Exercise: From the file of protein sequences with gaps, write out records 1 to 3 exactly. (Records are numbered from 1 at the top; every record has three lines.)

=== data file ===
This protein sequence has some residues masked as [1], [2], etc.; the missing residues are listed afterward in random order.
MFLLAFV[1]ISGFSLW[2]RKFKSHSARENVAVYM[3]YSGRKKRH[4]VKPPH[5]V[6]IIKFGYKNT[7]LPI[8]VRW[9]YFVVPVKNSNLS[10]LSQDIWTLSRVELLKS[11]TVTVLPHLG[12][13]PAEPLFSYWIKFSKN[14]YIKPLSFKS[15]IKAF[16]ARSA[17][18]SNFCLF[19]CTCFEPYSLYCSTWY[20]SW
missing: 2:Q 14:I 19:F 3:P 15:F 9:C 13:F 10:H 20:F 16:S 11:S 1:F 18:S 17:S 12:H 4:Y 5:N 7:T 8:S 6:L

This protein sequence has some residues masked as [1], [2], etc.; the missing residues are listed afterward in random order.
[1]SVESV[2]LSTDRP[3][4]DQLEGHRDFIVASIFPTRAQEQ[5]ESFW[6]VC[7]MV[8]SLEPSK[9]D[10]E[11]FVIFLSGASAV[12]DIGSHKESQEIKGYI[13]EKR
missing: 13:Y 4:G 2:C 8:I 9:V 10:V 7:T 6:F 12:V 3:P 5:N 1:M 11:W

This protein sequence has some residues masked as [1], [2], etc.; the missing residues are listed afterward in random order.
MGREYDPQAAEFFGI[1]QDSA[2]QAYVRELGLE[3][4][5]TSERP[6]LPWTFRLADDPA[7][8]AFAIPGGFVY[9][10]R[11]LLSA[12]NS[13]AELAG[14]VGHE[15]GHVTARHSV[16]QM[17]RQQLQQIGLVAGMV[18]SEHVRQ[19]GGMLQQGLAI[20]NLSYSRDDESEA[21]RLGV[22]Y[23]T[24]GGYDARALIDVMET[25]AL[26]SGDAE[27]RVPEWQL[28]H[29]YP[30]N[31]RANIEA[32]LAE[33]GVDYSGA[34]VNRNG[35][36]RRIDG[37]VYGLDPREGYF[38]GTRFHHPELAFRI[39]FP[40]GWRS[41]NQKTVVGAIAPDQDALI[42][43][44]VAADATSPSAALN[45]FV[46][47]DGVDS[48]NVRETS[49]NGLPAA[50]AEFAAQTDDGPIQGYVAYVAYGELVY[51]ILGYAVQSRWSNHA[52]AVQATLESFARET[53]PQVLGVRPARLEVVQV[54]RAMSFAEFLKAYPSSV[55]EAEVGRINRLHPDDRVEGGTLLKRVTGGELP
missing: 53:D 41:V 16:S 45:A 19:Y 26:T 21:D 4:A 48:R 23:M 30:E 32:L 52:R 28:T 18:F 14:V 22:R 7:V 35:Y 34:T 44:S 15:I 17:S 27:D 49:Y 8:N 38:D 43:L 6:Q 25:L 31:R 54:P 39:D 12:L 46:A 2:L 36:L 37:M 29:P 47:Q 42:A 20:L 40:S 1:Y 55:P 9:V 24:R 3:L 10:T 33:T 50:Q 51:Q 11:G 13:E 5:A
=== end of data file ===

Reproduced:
This protein sequence has some residues masked as [1], [2], etc.; the missing residues are listed afterward in random order.
MFLLAFV[1]ISGFSLW[2]RKFKSHSARENVAVYM[3]YSGRKKRH[4]VKPPH[5]V[6]IIKFGYKNT[7]LPI[8]VRW[9]YFVVPVKNSNLS[10]LSQDIWTLSRVELLKS[11]TVTVLPHLG[12][13]PAEPLFSYWIKFSKN[14]YIKPLSFKS[15]IKAF[16]ARSA[17][18]SNFCLF[19]CTCFEPYSLYCSTWY[20]SW
missing: 2:Q 14:I 19:F 3:P 15:F 9:C 13:F 10:H 20:F 16:S 11:S 1:F 18:S 17:S 12:H 4:Y 5:N 7:T 8:S 6:L

This protein sequence has some residues masked as [1], [2], etc.; the missing residues are listed afterward in random order.
[1]SVESV[2]LSTDRP[3][4]DQLEGHRDFIVASIFPTRAQEQ[5]ESFW[6]VC[7]MV[8]SLEPSK[9]D[10]E[11]FVIFLSGASAV[12]DIGSHKESQEIKGYI[13]EKR
missing: 13:Y 4:G 2:C 8:I 9:V 10:V 7:T 6:F 12:V 3:P 5:N 1:M 11:W

This protein sequence has some residues masked as [1], [2], etc.; the missing residues are listed afterward in random order.
MGREYDPQAAEFFGI[1]QDSA[2]QAYVRELGLE[3][4][5]TSERP[6]LPWTFRLADDPA[7][8]AFAIPGGFVY[9][10]R[11]LLSA[12]NS[13]AELAG[14]VGHE[15]GHVTARHSV[16]QM[17]RQQLQQIGLVAGMV[18]SEHVRQ[19]GGMLQQGLAI[20]NLSYSRDDESEA[21]RLGV[22]Y[23]T[24]GGYDARALIDVMET[25]AL[26]SGDAE[27]RVPEWQL[28]H[29]YP[30]N[31]RANIEA[32]LAE[33]GVDYSGA[34]VNRNG[35][36]RRIDG[37]VYGLDPREGYF[38]GTRFHHPELAFRI[39]FP[40]GWRS[41]NQKTVVGAIAPDQDALI[42][43][44]VAADATSPSAALN[45]FV[46][47]DGVDS[48]NVRETS[49]NGLPAA[50]AEFAAQTDDGPIQGYVAYVAYGELVY[51]ILGYAVQSRWSNHA[52]AVQATLESFARET[53]PQVLGVRPARLEVVQV[54]RAMSFAEFLKAYPSSV[55]EAEVGRINRLHPDDRVEGGTLLKRVTGGELP
missing: 53:D 41:V 16:S 45:A 19:Y 26:T 21:D 4:A 48:R 23:M 30:E 32:L 52:R 28:T 18:F 14:V 22:R 7:V 35:Y 34:T 44:S 15:I 17:S 27:D 49:Y 8:N 38:D 43:L 6:Q 25:L 31:R 54:P 39:D 12:L 46:A 2:L 36:L 37:M 29:P 47:Q 42:A 20:L 40:S 1:Y 55:P 9:V 24:R 3:L 10:T 33:T 50:Q 51:Q 11:G 13:E 5:A